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Jeremy Lin traded to Hawks, Kenneth Faried to Nets in salary cap deals

Brooklyn creates even more cap space for next summer, while Denver evades luxury tax hell.

Philadelphia 76ers v Brooklyn Nets Photo by Al Bello/Getty Images

The Brooklyn Nets traded veteran point guard Jeremy Lin to the Atlanta Hawks, then acquired Kenneth Faried, Darrell Arthur, a 2019 protected first-round pick and a future second-round pick from the Denver Nuggets, according to ESPN’s Adrian Wojnarowski. The pick is protected from 1-12, which means it will likely convey to the Nets should the Nuggets have a successful season.

Isaiah Whitehead has also been moved to Denver as part of the trade, and according to Wojnarowski, the Nuggets are expected to waive him. Brooklyn and Atlanta will also exchange future second-round picks as part of their deal, according to Wojnarowski.

The deal is a cap dump for the Nuggets, who will shed more than $21 million in salary and even more in luxury tax savings by dealing Faried and Arthur to Brooklyn. It hold Brooklyn’s position as big players in the 2019 free agency class with Faried and Arthur’s contracts expiring at the end of this season. Brooklyn projects to have $51.2 million in cap space in 2019, and they have the ability to create $70 million, which will allow them to sign two max free agents next summer. It also lands the Nets yet another first-round pick.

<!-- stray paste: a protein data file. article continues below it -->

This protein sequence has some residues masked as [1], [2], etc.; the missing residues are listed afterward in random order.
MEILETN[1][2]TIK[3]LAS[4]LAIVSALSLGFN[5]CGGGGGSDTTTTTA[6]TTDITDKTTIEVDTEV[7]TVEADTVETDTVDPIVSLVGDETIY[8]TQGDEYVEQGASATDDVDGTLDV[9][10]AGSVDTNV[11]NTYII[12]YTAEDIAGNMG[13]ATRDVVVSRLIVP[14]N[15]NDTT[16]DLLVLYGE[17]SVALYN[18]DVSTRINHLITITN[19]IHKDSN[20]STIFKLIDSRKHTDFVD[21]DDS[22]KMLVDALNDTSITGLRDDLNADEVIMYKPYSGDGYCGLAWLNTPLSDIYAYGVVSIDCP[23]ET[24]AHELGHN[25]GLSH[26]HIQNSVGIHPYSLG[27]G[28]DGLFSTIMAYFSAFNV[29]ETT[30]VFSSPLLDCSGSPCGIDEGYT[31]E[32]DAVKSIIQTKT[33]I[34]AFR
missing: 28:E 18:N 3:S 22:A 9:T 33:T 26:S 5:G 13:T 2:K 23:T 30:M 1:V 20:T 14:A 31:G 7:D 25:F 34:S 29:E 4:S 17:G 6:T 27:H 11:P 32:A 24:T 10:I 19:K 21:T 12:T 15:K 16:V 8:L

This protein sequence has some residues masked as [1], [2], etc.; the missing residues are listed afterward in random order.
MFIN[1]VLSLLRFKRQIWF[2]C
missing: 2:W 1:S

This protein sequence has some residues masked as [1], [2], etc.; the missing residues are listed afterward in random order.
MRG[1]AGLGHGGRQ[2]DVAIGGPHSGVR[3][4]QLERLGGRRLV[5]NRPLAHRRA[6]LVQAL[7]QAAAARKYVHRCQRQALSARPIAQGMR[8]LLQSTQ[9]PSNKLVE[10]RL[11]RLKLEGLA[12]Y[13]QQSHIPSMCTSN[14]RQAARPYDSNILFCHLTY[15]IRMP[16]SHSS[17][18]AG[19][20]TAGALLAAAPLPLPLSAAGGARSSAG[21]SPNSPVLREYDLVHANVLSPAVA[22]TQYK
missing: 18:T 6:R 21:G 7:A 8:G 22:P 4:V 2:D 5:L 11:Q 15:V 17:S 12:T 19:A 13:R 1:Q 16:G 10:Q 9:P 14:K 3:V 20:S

Lin played just 25 minutes last season for Brooklyn before rupturing his patellar tendon in the opener against Indiana. He will play alongside rookie point guard Trae Young, as well as starting guard Dennis Schroder. It is unclear if Schroder is in Atlanta’s plans beyond this summer.

Faried is coming off of the worst season of his seven-year career. He was fully healthy, yet appeared in just 32 games, averaging 5.9 points and 4.8 rebounds in 14.4 minutes per game. Faried, however, was a double-double machine before falling out of the rotation two summers ago.

Arthur is a combo forward Nets head coach Kenny Atkinson should enjoy. He’s a tough, versatile defender who shot 35 percent from three last season and 45 percent from deep the season before.

This was the kind of move many had hoped the Nets would pull off, exchanging their cap space this season for future draft picks. Brooklyn has not had its own picks since trading most of them away in the Paul Pierce-Kevin Garnett deal of 2013. The Nets now own their remainder of their own first-round picks, plus an additional first-rounder from Denver.